The Meme Harder, Better, Faster, Whopper on TikTok cursed me

Breaking a meme can feel like peeling off layer by layer references, or like to stare at bullshit company. And sometimes, if we’re in hell, it’s both.

Such was the case with the horribly viral but engaging TikTok audio clip: “Harder, Better, Faster, Whopper.” The song, which combines Daft Punk’s “Harder, Better, Faster, Stronger” with the sound from a Burger King commercial, has become an absolute hit on the app. Since it was published on January 22, it has used in more than 74,000 articles. It’s a real ear worm that somehow incorporates every part of the internet, from the fables fan to a hand dance video that went viral on YouTube in 2007.

What is Harder, Better, Faster, Whopper?

The “”Harder, Better, Faster, WhopperThe mashup is relatively simple: It just takes an audio clip from a recent Burger King commercial and replaces the chorus of Daft Punk’s song with the names of the burgers. The lyrics read: “Whopper, Whopper, Whopper, Whopper, Junior, Double, Triple Whopper, fire-baked flavors with perfect accompaniments, I rule, I rule, I rule this day. ” The two-syllable rhythm of “Whopper” blends in perfectly with the rhythm of the original song.

Unlike recent viral hits, the combo doesn’t tease the Burger King Super Bowl commercial. It was created by an 18-year-old named DiamondBrickZ online. He told Polygon via Twitter that he got the idea from his government teacher, who took a video for the class and mocked the Burger King ad as it played before the video.

“Honestly, at any given time of day, I would have five or six songs hanging around in my head, so while listening, I heard the commercials have a rhythm almost like ‘Harder, Better’ by Daft Punk, Faster, Stronger’, so both just mentally click each other. The following weekend, he spent a few hours working on it, and boom, the mashup was born.

Why is ‘Harder, Better, Faster, Whopper’ popular on TikTok?

We can’t really predict when a post will go viral. TikTok’s algorithm mainly focus on how users interact by video and other details such as language and location, although more recent reports also suggest that employees may “heat” anything into a viral post. However it happened, we’re not surprised that this audio track is a success, thanks to the way it brings together various internet subcultures.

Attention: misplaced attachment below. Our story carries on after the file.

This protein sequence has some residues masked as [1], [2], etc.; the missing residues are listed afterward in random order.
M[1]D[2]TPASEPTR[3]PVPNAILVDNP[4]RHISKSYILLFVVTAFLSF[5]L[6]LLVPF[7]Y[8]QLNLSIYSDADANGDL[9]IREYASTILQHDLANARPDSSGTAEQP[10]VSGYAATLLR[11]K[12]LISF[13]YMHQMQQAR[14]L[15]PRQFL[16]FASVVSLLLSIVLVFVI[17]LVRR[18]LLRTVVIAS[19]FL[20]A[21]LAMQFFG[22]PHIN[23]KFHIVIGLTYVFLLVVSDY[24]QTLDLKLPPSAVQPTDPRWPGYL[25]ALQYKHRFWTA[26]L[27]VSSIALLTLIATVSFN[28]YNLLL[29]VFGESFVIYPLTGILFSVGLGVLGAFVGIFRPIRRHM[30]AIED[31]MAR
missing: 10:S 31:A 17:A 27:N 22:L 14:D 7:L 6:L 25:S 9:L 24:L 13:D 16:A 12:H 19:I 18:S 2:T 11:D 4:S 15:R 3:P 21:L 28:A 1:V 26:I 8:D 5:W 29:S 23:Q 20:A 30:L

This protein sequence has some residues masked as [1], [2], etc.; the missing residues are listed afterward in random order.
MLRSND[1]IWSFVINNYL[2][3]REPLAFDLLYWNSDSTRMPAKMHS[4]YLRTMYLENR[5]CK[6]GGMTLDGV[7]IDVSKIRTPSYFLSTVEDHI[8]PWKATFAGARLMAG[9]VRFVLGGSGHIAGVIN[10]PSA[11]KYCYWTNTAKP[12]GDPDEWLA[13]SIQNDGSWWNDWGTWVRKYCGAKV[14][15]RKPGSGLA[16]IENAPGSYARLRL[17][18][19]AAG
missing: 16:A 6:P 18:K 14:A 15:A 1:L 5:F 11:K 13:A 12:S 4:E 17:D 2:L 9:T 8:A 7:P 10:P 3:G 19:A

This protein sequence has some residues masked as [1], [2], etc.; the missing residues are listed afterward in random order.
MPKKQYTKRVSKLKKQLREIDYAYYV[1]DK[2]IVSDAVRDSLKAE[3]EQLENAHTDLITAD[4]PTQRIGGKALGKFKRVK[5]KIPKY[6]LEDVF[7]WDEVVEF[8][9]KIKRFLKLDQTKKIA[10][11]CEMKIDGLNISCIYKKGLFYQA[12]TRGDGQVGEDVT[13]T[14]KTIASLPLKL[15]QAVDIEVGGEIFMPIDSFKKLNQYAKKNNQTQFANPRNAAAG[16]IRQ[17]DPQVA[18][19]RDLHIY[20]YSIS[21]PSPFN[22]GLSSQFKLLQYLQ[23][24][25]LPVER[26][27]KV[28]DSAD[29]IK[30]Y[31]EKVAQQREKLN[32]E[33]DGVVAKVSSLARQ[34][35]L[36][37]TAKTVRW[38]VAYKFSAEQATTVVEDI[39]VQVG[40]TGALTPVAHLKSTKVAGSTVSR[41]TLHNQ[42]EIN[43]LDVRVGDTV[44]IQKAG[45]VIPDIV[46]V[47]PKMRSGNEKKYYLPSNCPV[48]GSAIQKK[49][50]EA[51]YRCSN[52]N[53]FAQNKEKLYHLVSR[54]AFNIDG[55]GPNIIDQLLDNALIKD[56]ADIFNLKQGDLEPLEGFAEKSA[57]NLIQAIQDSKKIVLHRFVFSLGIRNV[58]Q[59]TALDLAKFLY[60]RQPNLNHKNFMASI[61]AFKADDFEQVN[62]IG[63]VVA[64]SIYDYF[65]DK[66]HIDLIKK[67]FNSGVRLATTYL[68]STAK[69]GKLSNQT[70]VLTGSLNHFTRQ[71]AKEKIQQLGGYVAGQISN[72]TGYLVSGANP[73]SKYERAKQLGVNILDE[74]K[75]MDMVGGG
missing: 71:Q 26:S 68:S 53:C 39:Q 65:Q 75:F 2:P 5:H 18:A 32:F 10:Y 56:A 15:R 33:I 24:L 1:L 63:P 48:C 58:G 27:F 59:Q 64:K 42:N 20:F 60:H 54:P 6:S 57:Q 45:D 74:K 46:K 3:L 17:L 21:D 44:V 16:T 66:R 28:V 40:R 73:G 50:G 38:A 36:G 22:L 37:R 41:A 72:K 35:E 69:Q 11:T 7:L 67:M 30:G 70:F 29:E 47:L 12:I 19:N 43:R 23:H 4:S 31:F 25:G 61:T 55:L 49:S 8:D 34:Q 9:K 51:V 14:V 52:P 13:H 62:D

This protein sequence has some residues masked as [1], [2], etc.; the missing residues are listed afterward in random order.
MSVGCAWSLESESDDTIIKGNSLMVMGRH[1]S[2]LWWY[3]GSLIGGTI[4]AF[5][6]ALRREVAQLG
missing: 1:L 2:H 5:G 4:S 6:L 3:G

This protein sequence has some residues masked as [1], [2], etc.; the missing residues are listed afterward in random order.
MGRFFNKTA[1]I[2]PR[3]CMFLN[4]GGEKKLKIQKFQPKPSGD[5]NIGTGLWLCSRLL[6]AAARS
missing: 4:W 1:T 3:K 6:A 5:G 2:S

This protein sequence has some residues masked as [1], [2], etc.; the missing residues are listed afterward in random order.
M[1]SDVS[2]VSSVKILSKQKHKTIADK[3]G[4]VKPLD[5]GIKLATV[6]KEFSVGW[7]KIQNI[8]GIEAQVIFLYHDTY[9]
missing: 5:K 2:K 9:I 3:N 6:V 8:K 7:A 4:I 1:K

The track Daft Punk has been a fixture in pop culture, even before this TikTok remix. It was released in 2001 and later became part of the meme in the YouTube video.Daft Hands – Harder, Better, Faster, Stronger.” In 2007, Ye (formerly known as Kanye West) sampled the Daft Punk track for his song “Stronger”. Given the song’s storied history, remixing it haphazardly with a mainstream brand like Burger King sounds like making a hit.

Audio clips are being used for many popular post types. There is no consistent trend. fan dancing to it (1.9 million views), make fake ads (3.9 million views), made edits of YouTuber Markiplier (1.2 million views) and my personal favorite, one edit Pokémon Wooper animation dance with it.

What’s the deal with mashups on TikTok?

Online mashups have become their own language, where users can add layers of references and shitposts to some of history’s hottest tunes. TikTok, largely rooted in audio clips and songs, has spawned communities of people who remix, improve, and create Totally cursed version of popular music.

DiamondBrickZ get started with mashups from listening to music on platforms like SoundCloud. He told Polygon that the site gave him access to “an absolute treasure trove of awesome legal mashups and equally hilarious shitposts.” Also, as a fan of fables further increased his interest in special remixes.

“I am a massive fables fans at their peak, breathing in as much content as possible since I watched (I think) Jacksepticeye’s performances of them. I think it’s partly because of me that I started making mashups fables and its fandom. Mixes like BotanicSage’s ‘Waters of Megalovania’ and especially the numerous snippets on Silvagunner are what really introduced me to the remix culture on the internet and are what prompted me to pick a DAW.

There is no official offer from Burger King to use the sound (yet). ONE TikTok is published on Thursday from the burger brand’s official account joked about the legal claim to the song and said, “we hear you. we see you. tried. (nor can we stop listening).”

Until then, DiamondBrickZ just reveled in hundreds of thousands of notifications.

“I think one of the biggest surprises was that it blew up like this in the first place. I’ve experienced something like that before on my YouTube and TikTok channels, but the rise is even harder, better, faster, and stronger.”

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